India’s lead battery sector to rely on used cars for short term

India’s lead battery sector to rely on used cars for short term

India’s lead battery sector to rely on used cars for short term 150 150 Batteries International

December 30, 2021: As many countries shift towards restricting new car sales to electric vehicles, the lead battery market in India is seeing huge potential in the used car industry, which is expected to have more than 7 million by 2025, almost double the size of the sector in 2020-21.

Quoting the OLX Autos-Crisil Study 2021, ILZDA said the pre-owned car market was expecting growth in 2022 with ‘the Covid-19 pandemic, digitalization, changing demographics and aspirations, first-time buyers, and availability of financing options acting as growth drivers’.

“The pre-owned market has been outpacing the new car market and the industry is expected to clock a healthy growth rate of 15% in FY22,” the report says.

Indian publication Autocar India said on December 13 that car maker Kia had confirmed it would set up a used car business in the country next year when its new cars would be around three years old ± about the age when some cars begin needing new batteries.

Autocar India says Kia’s Seltos model is turning three years old — “so the carmaker wouldn’t want to lose the customers who are looking to replace the SUV with rival brands. Hence, setting up its own used car business will help Kia with conquest sales,” it says.

Another major market for lead batteries in India is the two and three-wheeler sectors, which are still opting for lead batteries rather than lithium-ion.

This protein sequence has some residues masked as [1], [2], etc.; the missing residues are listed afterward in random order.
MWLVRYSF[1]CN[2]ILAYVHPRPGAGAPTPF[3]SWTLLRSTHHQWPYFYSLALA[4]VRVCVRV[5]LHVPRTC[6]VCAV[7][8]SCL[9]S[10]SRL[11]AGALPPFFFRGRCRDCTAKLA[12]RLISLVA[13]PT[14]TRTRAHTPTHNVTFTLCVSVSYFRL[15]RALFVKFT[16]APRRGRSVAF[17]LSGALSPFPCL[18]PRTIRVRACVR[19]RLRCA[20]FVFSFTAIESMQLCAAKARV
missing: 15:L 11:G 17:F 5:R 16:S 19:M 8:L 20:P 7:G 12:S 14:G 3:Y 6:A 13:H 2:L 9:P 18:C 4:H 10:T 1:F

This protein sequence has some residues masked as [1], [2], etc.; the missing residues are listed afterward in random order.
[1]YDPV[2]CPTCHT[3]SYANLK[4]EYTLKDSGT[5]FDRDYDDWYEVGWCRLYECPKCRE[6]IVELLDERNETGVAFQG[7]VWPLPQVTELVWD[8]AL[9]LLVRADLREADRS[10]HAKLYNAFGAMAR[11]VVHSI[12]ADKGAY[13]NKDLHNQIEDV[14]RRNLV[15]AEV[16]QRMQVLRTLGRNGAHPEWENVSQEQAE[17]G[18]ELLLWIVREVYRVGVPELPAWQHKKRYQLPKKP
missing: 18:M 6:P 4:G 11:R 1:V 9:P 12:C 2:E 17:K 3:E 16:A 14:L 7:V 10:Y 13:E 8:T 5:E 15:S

According to a report by the magazine Swarajya, companies such as Amara Raja and Exide Industries are reluctant to move too early into wide-scale lithium battery production, partly because of the investment needed to set up plants, partly because of the continuing demand for lead batteries. However, the move is more a case of when than if.

“The EV market is still nascent, and the technology is still evolving,” it says. “Therefore, moving in too quickly to capitalize on the opportunity could mean low returns for years, before EVs become mainstream.

“While battery companies have accepted the shift to EVs, they still remain cautious about moving in too early.”

The magazine quotes Exide Industries’ CEO Subir Chakraborty as saying his company had been operating for 75 years of the 100 that lead-acid batteries had been on the market, “so I don’t think that lead-acid batteries would be scooped out by lithium-ion one fine morning.”

The Indian government has set a target for at least 65% of all new vehicle sales to be electric by 2030, says ILZDA.